If you’ve spent your working life on the trading floor, glued to a Bloomberg terminal, you may not feel especially equipped to do anything else. However, not all ex-traders disappear into obscurity or burn their settlements working for fintech unicorns. Some find gainful re-employment on their own terms – as expert witnesses.
“We are always interested in hiring, and actively hiring, new expert witnesses because our caseload changes constantly,” says Saul Haydon Rowe, one of many “experts” at witness firm Turing Experts. “I think we are the biggest hirer of part-time senior bankers in London.”
Haydon Rowe worked in credit trading at Salomon Brothers (now Citi), BNP Paribas and Nomura between 1989 and 2000. He’s been an expert witness since 2003 and isn’t the only one – Turing has six other witnesses listed on its website and Rowe says there are many more besides. “We generally look for managing director/partner level bankers, quants or fund specialists,” he says. Turing has 20 consultants in total, including Paul Varnavides, a former director of UK equity marketing at J.P. Morgan Cazenove, James Dolman, a former equity research analyst at UBS, and Babak Eftekhari, former head of emerging markets trading at Bank of America Merrill Lynch.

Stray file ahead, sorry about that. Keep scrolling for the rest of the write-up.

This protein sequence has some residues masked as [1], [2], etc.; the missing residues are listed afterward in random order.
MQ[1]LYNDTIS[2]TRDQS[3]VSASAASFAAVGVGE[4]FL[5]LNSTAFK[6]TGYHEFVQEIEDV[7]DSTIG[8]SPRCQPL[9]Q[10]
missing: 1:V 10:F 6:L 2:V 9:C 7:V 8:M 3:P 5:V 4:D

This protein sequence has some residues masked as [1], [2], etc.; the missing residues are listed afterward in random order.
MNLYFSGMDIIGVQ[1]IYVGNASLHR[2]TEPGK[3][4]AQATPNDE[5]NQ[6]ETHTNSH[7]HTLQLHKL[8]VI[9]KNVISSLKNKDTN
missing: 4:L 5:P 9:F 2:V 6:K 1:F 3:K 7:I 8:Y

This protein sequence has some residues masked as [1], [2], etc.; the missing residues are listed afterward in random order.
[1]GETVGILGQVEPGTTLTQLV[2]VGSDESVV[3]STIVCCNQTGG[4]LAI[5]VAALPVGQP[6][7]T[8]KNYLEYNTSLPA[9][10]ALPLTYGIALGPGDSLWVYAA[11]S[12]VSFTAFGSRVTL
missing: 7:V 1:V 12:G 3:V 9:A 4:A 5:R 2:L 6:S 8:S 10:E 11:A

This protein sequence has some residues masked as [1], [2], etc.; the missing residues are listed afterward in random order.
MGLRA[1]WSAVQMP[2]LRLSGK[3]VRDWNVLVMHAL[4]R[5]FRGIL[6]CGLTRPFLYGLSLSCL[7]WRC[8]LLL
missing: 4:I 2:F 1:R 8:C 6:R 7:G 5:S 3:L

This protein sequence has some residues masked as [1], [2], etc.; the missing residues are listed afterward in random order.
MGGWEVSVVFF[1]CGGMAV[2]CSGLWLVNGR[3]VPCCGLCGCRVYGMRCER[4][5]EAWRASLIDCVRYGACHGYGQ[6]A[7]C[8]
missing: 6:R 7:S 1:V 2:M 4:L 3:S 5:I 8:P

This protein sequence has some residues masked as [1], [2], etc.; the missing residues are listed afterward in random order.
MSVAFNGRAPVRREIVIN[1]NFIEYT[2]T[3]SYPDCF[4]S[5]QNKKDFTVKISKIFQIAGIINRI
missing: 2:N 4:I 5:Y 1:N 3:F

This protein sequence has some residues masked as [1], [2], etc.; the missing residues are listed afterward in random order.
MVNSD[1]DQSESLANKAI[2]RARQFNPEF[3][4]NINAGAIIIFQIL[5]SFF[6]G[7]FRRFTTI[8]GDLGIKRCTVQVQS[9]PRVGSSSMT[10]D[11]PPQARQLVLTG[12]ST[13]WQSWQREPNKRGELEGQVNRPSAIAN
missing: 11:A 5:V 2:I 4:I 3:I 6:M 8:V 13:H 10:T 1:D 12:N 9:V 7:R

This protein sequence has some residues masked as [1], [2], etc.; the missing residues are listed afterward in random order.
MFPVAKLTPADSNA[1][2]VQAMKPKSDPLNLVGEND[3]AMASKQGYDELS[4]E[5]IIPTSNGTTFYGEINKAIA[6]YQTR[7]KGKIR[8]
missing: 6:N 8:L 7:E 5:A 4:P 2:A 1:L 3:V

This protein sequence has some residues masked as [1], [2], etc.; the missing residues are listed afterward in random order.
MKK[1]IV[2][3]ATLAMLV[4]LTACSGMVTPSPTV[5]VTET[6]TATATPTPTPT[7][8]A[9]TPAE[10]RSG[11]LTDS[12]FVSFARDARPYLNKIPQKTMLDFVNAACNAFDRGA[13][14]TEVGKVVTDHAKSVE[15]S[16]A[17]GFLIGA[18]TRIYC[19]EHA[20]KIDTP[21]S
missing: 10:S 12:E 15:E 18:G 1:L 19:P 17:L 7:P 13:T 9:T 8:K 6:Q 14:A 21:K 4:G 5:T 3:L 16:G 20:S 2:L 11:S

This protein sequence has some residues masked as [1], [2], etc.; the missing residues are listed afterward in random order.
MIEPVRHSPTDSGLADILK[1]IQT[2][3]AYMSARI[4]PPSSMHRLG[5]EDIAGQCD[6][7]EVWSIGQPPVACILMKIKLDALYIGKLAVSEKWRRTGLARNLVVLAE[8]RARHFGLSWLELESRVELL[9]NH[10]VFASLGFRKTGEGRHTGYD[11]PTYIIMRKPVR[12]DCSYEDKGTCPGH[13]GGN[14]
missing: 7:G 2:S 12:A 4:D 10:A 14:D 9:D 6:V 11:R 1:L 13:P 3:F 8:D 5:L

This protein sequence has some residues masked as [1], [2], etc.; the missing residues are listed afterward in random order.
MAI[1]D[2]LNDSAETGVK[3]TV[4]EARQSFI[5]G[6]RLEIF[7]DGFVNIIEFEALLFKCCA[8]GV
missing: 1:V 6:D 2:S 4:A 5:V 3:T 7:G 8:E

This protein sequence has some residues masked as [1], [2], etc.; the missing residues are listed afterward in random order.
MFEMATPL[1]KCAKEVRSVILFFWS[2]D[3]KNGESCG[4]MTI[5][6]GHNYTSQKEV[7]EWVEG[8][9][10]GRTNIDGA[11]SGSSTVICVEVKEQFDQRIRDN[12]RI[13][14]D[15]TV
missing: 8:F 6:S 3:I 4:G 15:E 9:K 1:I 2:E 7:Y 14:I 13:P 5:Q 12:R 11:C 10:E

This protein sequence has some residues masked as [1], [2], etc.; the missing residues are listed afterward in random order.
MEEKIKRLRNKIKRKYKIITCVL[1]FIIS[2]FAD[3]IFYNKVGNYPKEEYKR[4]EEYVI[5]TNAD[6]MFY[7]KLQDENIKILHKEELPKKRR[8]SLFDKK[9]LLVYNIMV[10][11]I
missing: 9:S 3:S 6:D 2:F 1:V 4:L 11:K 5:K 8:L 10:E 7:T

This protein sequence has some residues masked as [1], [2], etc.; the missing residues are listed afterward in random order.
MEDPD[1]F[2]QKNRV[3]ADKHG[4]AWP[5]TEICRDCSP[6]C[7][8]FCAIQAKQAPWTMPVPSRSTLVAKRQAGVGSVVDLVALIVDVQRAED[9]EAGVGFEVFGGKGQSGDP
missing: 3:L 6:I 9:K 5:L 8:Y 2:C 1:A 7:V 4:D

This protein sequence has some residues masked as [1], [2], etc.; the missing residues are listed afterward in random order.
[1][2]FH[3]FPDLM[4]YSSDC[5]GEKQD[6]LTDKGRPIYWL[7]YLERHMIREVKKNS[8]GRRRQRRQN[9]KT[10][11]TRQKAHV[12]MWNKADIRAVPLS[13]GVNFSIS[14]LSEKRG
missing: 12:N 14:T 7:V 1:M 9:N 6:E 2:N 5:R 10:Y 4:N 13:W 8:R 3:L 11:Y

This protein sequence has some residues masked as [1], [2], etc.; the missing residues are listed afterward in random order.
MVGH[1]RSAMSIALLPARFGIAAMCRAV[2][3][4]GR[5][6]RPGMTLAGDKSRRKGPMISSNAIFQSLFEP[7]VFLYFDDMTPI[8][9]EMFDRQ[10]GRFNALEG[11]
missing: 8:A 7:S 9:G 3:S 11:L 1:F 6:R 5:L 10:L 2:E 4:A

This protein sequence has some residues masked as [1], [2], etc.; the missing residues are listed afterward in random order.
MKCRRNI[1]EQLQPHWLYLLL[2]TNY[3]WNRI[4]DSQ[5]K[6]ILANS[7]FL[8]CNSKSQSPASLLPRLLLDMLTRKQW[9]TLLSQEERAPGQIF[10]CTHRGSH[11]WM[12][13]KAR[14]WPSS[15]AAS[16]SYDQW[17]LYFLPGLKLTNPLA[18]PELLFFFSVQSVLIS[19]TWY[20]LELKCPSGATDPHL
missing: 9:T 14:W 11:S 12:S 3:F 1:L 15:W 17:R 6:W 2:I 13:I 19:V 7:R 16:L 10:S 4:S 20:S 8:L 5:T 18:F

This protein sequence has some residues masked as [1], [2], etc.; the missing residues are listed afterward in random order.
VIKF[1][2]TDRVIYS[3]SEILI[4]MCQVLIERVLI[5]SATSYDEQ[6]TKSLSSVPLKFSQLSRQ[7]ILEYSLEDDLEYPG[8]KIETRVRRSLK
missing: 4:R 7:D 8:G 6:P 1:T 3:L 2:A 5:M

Turing’s witnesses provide expertise in the sorts of court cases that make headlines across the world. Its list of cases include the mis-sale of interest rate swaps, mis-priced CDOs, compliance errors, and the mis-selling of complex structured products to high net worth investors.
“Every single expert finds the work intensely interesting as it uses all the skills they acquired in banking or finance, set in the different context of dispute resolution or litigation,” says Rowe. “Everyday concepts you used for years in banking suddenly look different when they are examined in minute detail and you have to summarise to a non-banker why they are acceptable, or possibly unacceptable.”
It’s not just the “intensely interesting” work. For former traders who’ve spent years glued to the market, working as an expert witness also offers some important life flexibility. “It gives you the freedom to do other things as well. You can use at it as part of a portfolio of work. It is very good way of staying close to the industry whilst not working full-time in it,” says one ex-trader, speaking off the record.
The downside is, possibly, the pay. “People work for us mainly because of the intellectual stimulation, and payment is a secondary factor. It’s decent, without being “large hedge fund bonus” numbers,” says Haydon Rowe.